8. {(3,4):(1,2)}[(1,2)]
    
  9. {(1,2):(3,4)}[(1,2)]
    
  10. {[1,2]:[3,4]}[[1,2]]
    
  11. {'a','b','c'}['a']
    
  12. {'a:b','c:d'}['c']
    
  13. {'a':4,'b':5}{'a'}
    
  14. d1 = {'a':'b'}
    d2 = {'b':'c'}
    print(d1[d2['c']])
    
  15. d1 = {'a':'b'}
    d2 = {'b':'c'}
    print(d2[d1['a']])
    
  16. {}[]
    
  17. {[]:3}[[]]
    
  18. {1:7}['1']
    
  19. {'':7}"[]"
    
  20. {'':7}[""]
    
  21. {"":7}['']
    
  22. {'"':()}['']
    
  23. {():7}[()]
    
  24. {(()):7}[()]
    
  25. {(()):7}[((),)]
    

Exercise - z7

✪ Given a dictionary d1 with keys 'b' and 'c' and integer values, create a dictionary d2 containing the key 'z' and associate to it the sum of values of keys from d1

  • your code must work for any d1 with keys 'b' and 'c'

Example - given:

d1 = {'a':6, 'b':2,'c':5}

After your code, it must result:

>>> print(d2)
{'z': 7}
Show solution
[8]:
d1 = {'a':6, 'b':2,'c':5}

# write here


{'z': 7}

Writing in the dictionary

Can we write in a dictionary?

Dictionaries are mutable containers which allow us to rapidly associate elements called keys to some values

The definition talks about mutability, so we are allowed to modify dictionaries after creation.

Dictionaries are collections of key/value couples, and among the possible modifications we find:

  1. adding a key/value couple

  2. associate an existing key to a different value

  3. remove a key/value couple

Writing - adding key/value

Suppose we created our dictionary furniture:

[9]:

furniture = {
    'chair'    : 'a piece of furniture to sit on',
    'cupboard' : 'a cabinet for storage',
    'lamp'     : 'a device to provide illumination'
}

and afterwards we want to add a definition for 'armchair'. We can reuse the variable furniture followed by square brackets with inside the key we want to add ['armchair'] and after the brackets we will put an equality sign =

[10]:
furniture['armchair'] = 'a chair with armrests'

Note Jupyter didn’t show results, because the previous operation is an assignment command (only expressions generate results).

But something did actually happen in memory, we can check it by furniture:

[11]:
furniture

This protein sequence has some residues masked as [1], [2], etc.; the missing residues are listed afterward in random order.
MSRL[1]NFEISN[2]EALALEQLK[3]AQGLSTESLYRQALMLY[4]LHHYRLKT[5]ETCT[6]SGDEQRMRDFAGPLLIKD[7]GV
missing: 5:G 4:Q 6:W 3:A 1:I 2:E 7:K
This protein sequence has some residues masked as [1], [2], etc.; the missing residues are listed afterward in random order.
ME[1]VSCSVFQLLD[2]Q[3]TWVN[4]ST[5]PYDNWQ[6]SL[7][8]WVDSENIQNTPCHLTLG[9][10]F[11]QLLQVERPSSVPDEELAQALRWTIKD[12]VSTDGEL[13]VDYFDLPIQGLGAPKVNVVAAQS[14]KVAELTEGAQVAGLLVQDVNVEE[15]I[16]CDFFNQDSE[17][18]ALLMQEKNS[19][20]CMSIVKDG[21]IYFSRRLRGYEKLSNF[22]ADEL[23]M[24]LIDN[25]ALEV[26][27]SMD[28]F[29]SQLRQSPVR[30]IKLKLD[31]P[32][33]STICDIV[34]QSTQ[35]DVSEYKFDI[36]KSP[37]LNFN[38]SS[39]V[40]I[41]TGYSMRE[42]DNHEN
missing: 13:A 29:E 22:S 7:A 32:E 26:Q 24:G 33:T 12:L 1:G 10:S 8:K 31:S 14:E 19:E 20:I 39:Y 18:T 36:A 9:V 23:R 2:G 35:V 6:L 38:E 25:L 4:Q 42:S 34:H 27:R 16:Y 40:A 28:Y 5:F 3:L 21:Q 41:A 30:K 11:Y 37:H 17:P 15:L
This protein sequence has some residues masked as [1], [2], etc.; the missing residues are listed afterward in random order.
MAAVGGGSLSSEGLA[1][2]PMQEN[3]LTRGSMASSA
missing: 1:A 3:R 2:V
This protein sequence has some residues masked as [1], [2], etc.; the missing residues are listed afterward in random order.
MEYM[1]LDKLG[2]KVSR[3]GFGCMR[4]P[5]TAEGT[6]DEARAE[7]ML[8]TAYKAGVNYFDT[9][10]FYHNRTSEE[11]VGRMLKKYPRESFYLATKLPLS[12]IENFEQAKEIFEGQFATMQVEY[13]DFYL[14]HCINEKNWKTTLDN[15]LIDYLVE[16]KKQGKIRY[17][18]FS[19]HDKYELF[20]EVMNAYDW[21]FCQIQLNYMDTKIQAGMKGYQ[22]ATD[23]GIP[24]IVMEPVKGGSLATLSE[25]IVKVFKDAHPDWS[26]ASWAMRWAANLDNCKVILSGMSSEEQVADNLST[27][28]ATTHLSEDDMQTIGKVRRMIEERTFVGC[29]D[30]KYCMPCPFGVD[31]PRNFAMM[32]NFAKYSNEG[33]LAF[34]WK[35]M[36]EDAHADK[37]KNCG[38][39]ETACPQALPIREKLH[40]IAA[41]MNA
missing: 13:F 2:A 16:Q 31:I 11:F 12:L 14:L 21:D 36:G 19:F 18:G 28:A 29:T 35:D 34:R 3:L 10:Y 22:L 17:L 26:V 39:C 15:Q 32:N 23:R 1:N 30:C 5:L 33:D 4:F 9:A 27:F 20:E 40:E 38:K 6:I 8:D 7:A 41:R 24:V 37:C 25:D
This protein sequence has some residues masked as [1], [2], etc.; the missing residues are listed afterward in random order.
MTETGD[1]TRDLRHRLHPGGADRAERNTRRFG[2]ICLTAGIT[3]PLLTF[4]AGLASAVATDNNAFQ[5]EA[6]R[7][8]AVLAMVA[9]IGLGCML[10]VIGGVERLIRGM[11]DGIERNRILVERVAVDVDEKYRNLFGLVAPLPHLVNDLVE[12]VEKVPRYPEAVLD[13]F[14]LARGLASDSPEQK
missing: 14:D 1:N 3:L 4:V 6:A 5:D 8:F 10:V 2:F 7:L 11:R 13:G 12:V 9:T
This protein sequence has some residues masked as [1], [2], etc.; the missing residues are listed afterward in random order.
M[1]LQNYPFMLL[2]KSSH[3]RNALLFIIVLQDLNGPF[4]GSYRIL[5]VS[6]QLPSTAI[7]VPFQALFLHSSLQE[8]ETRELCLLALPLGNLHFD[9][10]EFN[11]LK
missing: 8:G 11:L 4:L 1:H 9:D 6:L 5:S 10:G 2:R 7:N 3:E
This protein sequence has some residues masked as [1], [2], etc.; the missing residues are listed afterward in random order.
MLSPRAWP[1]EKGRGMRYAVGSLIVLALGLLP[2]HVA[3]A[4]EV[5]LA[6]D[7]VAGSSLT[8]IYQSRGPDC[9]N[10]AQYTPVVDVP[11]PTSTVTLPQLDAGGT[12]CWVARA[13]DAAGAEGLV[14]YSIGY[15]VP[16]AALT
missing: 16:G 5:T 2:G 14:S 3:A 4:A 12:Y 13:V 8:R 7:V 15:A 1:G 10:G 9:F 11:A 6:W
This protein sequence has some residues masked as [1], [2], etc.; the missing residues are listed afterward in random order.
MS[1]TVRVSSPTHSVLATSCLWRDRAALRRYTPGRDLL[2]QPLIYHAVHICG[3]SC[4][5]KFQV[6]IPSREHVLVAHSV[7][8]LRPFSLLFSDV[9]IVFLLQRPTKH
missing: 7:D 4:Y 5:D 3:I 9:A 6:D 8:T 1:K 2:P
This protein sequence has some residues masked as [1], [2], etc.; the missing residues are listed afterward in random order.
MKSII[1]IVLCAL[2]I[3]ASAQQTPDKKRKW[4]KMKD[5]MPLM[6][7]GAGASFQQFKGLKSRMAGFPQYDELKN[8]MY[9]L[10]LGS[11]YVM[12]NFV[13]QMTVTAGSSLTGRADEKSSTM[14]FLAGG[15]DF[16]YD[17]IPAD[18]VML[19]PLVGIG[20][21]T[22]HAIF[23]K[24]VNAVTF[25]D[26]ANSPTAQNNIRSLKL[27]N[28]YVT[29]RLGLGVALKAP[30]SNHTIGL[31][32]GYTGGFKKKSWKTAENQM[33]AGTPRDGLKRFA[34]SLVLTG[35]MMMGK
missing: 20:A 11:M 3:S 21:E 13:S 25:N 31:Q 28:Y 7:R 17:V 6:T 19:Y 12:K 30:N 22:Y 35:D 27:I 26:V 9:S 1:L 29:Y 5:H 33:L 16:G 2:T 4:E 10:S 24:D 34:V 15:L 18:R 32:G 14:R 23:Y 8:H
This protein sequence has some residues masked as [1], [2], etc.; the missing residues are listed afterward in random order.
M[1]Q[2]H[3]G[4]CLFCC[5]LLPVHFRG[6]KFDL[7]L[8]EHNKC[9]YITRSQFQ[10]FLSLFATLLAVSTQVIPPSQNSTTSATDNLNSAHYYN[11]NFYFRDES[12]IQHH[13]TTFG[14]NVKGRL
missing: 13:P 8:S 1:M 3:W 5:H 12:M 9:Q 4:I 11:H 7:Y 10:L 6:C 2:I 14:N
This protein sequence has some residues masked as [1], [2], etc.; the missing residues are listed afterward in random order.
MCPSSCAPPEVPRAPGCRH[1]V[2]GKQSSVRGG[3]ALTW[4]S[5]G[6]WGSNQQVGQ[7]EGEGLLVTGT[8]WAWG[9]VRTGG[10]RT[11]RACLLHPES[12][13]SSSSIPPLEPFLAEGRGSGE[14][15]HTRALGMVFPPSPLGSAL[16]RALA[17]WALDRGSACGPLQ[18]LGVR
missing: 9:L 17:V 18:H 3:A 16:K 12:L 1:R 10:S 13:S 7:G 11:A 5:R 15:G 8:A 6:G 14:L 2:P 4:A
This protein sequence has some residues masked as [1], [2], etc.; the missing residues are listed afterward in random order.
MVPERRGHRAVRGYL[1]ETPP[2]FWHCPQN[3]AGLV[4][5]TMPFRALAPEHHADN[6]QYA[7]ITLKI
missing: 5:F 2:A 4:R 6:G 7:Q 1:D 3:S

[11]:
{'armchair': 'a chair with armrests',
 'chair': 'a piece of furniture to sit on',
 'cupboard': 'a cabinet for storage',
 'lamp': 'a device to provide illumination'}

Note the dictionary associated to the variable furniture was MODIFIED with the addition of 'armchair'.

When we add a key/value couple, we can use heterogenous types:

[12]:
trashcan = {
    'bla' : 3,
     4    : 'boh',
    (7,9) : ['gar','bage']
}
[13]:
trashcan[5.0] = 'a float'
[14]:
trashcan
[14]:
{(7, 9): ['gar', 'bage'], 4: 'boh', 5.0: 'a float', 'bla': 3}

We are subject to the same constraints on keys we have during the creation, so we can only use immutable keys. If we try inserting a mutable type, for example a list, we will get an error:

>>> trashcan[ ['some', 'list']  ] = 8

---------------------------------------------------------------------------
TypeError                                 Traceback (most recent call last)
<ipython-input-51-195ac9c21bcd> in <module>
----> 1 trashcan[ ['some', 'list']  ] = 8

TypeError: unhashable type: 'list'

QUESTION: Look at the following expressions, and for each try guessing the result (or if gives an error):

  1. d = {1:'a'}
    d[2] = 'a'
    print(d)
    
  2. d = {}
    print(len(d))
    d['a'] = 'b'
    print(len(d))
    
  3. d1 = {'a':3, 'b':4}
    diz2 = diz1
    diz1['a'] = 5
    print(diz1)
    print(diz2)
    
  4. diz1 = {'a':3, 'b':4}
    diz2 = dict(diz1)
    diz1['a'] = 5
    print(diz1)
    print(diz2)
    
  5. la = ['a','c']
    diz = {'a':3,
           'b':4,
           'c':5}
    diz['d'] = diz[la[0]] + diz[la[1]]
    print(diz)
    
  6. diz = {}
    diz[()]: ''
    diz[('a',)]: 'A'
    diz[('a','b')]: 'AB'
    print(diz)
    
  7. la = [5,8,6,9]
    diz = {}
    diz[la[0]]=la[2]
    diz[la[2]]=la[0]
    print(diz)
    
  8. diz = {}
    diz[(4,5,6)[2]] = 'c'
    diz[(4,5,6)[1]] = 'b'
    diz[(4,5,6)[0]] = 'a'
    print(diz)
    
  9. diz1 = {
        'a' : 'x',
        'b' : 'x',
        'c' : 'y',
        'd' : 'y',
    }
    
    diz2 = {}
    diz2[diz1['a']] = 'a'
    diz2[diz1['b']] = 'b'
    diz2[diz1['c']] = 'c'
    diz2[diz1['d']] = 'd'
    print(diz2)
    

Writing - reassociate a key

Let’s suppose to change the definition of a lamp:

[15]:
furniture = {'chair':'a piece of furniture to sit on',
             'cupboard':'a cabinet for storage',
             'lamp': 'a device to provide illumination'
}
[16]:
furniture['lamp'] = 'a device to provide visible light from electric current'
[17]:
furniture
[17]:
{'chair': 'a piece of furniture to sit on',
 'cupboard': 'a cabinet for storage',
 'lamp': 'a device to provide visible light from electric current'}

Exercise - workshop

✪ MODIFY the dictionary workshop:

  1. set the 'bolts' key value equal to the value of the 'pincers' key

  2. increment the value of wheels key of 1

  • your code must work with any number associated to the keys

  • DO NOT create new dictionaries, so no lines beginning with workshop = {

Example - given:

workshop = {'wheels':3,
            'bolts':2,
            'pincers':5}

after your code, you should obtain:

>>> print(workshop)
{'bolts': 5, 'wheels': 4, 'pincers': 5}